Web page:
The implementation of the adjustments are controlling and invasively directive, far beyond what would normally happen in any other sector. The Minister's comparison of 70 % provider revenue being matched to 70% costs of wages is naive and simplistic and does not reflect the complexity of business planning, day-to-day service delivery, and care provided 24 hours a day, 7 days a week, 52 weeks of the year.
The direct appeal to change the funding from direct care to paying increased wages for staff is unhelpful as many providers are already paying above award wages simply to remain competitive; and are already dealing with inflated wages in the West, and the inflated cost of living.
And this also needs to acknowledge that wages overall, have continued to fall behind across the sector as a whole, and this is solely to do with the traditional view of care workers and is a systemic gender issue that has not been addressed until very recently and even now, the solution offered will be stretched out over years for those workers, while still leaving those in Aged Care behind others services in the community sector.
However, providers are now being drawn into a debate about quality of care or increased wages. It cannot be an 'either-or' debate, but an 'and-and' and the options presented by the Government and the Minister do not provide for this outcome.
The need to look at the Living Longer Living Better Package as a whole is what has driven the level of outrage being expresed by providers, staff and residents and their families.
ACFI is the funnel through which this Government has driven its change process. It was the Government's choice to start at this point, with the money, using that as its lever to drive change.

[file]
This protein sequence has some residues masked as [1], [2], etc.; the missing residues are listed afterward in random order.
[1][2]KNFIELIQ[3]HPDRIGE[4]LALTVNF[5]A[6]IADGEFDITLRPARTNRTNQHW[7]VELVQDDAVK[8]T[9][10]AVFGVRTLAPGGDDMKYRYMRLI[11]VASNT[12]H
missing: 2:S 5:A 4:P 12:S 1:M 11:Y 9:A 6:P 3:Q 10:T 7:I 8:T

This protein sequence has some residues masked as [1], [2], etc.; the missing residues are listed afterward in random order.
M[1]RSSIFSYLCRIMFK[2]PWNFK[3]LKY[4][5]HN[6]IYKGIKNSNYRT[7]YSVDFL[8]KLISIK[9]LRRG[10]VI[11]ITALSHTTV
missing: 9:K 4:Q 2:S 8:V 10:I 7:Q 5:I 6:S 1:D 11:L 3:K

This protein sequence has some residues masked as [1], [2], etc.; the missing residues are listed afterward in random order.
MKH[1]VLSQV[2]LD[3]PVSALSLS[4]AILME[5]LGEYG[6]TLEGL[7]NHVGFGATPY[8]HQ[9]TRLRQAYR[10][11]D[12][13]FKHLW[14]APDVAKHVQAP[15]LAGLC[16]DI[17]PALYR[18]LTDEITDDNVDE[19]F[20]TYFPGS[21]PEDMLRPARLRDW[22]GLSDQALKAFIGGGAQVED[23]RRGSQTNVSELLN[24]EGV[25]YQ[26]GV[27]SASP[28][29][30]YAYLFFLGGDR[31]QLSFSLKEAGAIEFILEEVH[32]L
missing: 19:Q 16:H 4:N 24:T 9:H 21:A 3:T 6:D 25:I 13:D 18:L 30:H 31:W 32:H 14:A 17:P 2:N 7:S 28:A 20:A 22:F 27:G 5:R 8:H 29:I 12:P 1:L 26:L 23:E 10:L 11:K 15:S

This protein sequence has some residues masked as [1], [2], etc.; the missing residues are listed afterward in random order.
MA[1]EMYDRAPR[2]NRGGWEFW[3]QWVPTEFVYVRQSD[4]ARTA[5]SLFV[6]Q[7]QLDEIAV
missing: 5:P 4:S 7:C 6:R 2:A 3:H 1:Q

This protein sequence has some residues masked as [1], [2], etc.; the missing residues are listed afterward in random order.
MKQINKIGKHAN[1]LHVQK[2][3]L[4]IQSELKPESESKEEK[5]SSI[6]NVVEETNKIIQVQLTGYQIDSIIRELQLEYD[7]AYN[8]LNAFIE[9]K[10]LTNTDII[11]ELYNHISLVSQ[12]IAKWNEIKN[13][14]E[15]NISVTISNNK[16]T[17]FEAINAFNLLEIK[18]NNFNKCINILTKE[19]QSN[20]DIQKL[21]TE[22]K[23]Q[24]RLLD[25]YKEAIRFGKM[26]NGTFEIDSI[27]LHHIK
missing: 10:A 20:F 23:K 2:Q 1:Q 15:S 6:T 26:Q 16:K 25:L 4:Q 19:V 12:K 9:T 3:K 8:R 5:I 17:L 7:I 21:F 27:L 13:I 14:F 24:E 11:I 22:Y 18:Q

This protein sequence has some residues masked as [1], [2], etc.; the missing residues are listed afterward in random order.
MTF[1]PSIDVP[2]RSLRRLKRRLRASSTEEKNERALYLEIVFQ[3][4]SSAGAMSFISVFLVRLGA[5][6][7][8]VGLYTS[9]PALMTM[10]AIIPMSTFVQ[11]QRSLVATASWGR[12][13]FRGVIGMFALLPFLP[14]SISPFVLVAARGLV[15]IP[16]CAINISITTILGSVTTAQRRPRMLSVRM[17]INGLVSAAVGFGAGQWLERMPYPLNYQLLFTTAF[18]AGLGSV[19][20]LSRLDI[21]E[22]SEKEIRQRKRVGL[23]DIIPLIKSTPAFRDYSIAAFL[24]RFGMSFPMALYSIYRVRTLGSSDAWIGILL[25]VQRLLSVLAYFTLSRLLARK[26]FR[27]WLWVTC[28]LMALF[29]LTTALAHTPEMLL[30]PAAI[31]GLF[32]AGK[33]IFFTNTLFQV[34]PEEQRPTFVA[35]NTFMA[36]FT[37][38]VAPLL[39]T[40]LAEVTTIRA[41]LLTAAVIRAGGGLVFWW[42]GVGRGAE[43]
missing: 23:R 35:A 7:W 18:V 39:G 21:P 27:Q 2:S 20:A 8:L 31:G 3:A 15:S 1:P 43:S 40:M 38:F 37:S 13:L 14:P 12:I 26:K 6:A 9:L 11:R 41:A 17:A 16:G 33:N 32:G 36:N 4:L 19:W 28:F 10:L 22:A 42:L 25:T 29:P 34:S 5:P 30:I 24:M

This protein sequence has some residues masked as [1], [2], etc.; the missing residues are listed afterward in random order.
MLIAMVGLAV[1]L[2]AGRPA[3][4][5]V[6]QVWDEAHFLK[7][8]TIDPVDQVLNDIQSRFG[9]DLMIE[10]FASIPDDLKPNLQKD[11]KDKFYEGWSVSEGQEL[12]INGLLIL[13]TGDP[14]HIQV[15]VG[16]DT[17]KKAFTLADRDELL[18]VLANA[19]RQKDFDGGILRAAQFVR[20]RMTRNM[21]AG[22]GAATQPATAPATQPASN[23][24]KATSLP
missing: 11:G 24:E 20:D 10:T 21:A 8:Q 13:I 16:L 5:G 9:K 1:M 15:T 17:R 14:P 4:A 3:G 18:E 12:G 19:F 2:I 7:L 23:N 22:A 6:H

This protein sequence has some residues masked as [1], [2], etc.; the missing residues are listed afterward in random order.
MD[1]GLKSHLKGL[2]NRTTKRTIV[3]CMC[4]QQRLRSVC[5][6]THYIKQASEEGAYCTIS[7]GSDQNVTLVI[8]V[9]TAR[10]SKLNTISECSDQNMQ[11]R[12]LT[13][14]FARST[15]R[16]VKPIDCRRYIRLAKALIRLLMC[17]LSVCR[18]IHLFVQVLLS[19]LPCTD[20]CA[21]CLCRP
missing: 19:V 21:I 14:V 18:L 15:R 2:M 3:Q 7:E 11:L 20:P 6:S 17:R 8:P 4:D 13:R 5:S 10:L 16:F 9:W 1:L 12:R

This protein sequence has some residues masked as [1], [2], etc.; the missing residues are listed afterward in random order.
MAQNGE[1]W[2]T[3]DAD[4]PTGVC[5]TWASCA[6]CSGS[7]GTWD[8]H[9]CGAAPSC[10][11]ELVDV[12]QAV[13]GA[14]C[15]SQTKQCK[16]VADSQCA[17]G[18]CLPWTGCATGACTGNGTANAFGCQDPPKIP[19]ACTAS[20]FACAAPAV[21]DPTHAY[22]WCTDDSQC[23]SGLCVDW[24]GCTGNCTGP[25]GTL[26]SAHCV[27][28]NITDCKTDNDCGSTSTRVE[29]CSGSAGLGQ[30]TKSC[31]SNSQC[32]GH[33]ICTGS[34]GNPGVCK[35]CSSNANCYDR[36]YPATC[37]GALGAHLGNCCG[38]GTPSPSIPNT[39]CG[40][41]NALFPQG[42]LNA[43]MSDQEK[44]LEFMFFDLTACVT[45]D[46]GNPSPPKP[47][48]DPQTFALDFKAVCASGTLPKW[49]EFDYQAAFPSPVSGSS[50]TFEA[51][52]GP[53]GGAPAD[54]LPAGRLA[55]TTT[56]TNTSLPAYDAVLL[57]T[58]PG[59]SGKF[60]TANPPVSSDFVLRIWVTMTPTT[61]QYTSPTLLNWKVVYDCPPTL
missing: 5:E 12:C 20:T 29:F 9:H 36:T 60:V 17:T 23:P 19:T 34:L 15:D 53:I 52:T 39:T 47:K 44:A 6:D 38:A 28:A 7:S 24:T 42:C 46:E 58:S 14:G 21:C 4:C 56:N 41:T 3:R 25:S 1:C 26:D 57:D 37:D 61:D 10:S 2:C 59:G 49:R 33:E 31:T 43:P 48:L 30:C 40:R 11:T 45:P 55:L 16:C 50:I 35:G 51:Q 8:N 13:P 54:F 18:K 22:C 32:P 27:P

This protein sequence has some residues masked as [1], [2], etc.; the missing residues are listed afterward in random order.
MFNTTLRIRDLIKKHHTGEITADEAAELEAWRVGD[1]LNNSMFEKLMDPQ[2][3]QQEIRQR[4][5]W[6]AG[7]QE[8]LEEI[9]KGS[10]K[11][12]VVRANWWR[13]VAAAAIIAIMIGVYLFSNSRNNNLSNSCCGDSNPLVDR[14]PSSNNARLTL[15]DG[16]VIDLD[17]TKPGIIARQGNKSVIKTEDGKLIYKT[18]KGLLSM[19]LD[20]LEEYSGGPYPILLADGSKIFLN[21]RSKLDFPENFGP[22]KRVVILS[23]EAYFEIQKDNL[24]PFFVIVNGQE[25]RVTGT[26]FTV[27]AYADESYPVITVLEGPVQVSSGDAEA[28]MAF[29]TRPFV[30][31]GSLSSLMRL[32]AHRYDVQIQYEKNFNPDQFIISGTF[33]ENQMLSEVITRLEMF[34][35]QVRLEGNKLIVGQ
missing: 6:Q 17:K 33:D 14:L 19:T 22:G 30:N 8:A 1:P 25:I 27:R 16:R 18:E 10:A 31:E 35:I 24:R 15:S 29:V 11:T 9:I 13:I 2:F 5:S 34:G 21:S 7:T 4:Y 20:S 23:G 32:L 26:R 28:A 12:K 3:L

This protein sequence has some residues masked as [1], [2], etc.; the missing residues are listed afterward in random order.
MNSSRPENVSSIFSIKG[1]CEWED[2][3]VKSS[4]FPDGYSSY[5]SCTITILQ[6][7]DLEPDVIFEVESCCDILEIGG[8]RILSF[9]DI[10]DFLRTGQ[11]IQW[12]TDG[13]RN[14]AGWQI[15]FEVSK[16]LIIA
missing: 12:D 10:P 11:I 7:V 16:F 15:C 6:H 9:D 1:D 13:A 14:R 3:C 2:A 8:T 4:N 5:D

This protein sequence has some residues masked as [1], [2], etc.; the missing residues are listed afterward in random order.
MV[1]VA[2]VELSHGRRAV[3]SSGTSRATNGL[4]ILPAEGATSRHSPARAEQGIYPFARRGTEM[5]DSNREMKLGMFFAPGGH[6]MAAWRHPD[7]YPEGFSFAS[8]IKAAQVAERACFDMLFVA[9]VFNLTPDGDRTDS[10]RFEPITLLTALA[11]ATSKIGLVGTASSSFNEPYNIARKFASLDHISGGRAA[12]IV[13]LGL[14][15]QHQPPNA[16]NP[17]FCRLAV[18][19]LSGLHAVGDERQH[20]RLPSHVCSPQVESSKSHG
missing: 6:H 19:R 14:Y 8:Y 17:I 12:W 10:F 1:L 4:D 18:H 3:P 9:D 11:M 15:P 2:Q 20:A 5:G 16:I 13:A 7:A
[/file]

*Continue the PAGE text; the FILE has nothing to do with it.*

The fact that we want to talk as well about quality of care and workforce highlights our commitment to a much wider issue of the future viability of aged care in Australia, rather than simply buying into the Government's commitment to rationalising care.
This is a quality of life and care debate for frail, elderly Australians into the future.
This debate is not only about ACFI but is also raising the implications concerning the future capacity to provide high quality services that are being driven and controlled more and more by the Department with little room left for innovation, ongoing improvements to quality, and the total commitment to person-centred care from the not-for-profit perspective.
And finally, we haven't yet talked about the issues of providers struggling in rural and regional Australia; the issues of workforce affected by the FIFO and the so called boom that is seriously compromising care; and the impact on communities and families for aged care; the lack of investment and non access to capital because of its high costs, the changes to accommodation bonds and charges, and the insurance proposed for bonds; the high cost of living with increases in utilities, and impact of the carbon tax; together make a mountain that providers across both residential and community aged care must now climb.
In this debate, I dont' know where to start, apart from saying, please listen and reverse your decisions!
As a CEO of a multi-service organisation, I also provide a range of other community services and for organisations like mine which serve the marginalised and people in rural and regional WA, the changes the Minister is making have implications far beyond that to which he is currently laying claim.
It seems the Minister is out of touch with the reality of aged care.
We're tired of picking up the Government's random pieces of jigsaw and having to make sense of it for our residents, clients, families and staff; and the funding cuts are real.
Having spent the last five months doing our budget for 2012-2013 I'm very clear on what is being taken out of the budget in the last few days of the financial year as I am now reforecasting and seeing what will be lost.
Our losses at this stage will be over $1.5 m and is currently climbing. Minister, please reverse the funding cuts and listen to the providers and families.
To read Minister's response to ACFI debate please click here
I am very interested to hear the views of others about the Governnent's aged care cut backs. I invite you to post a comment below.
Chief Executive Officer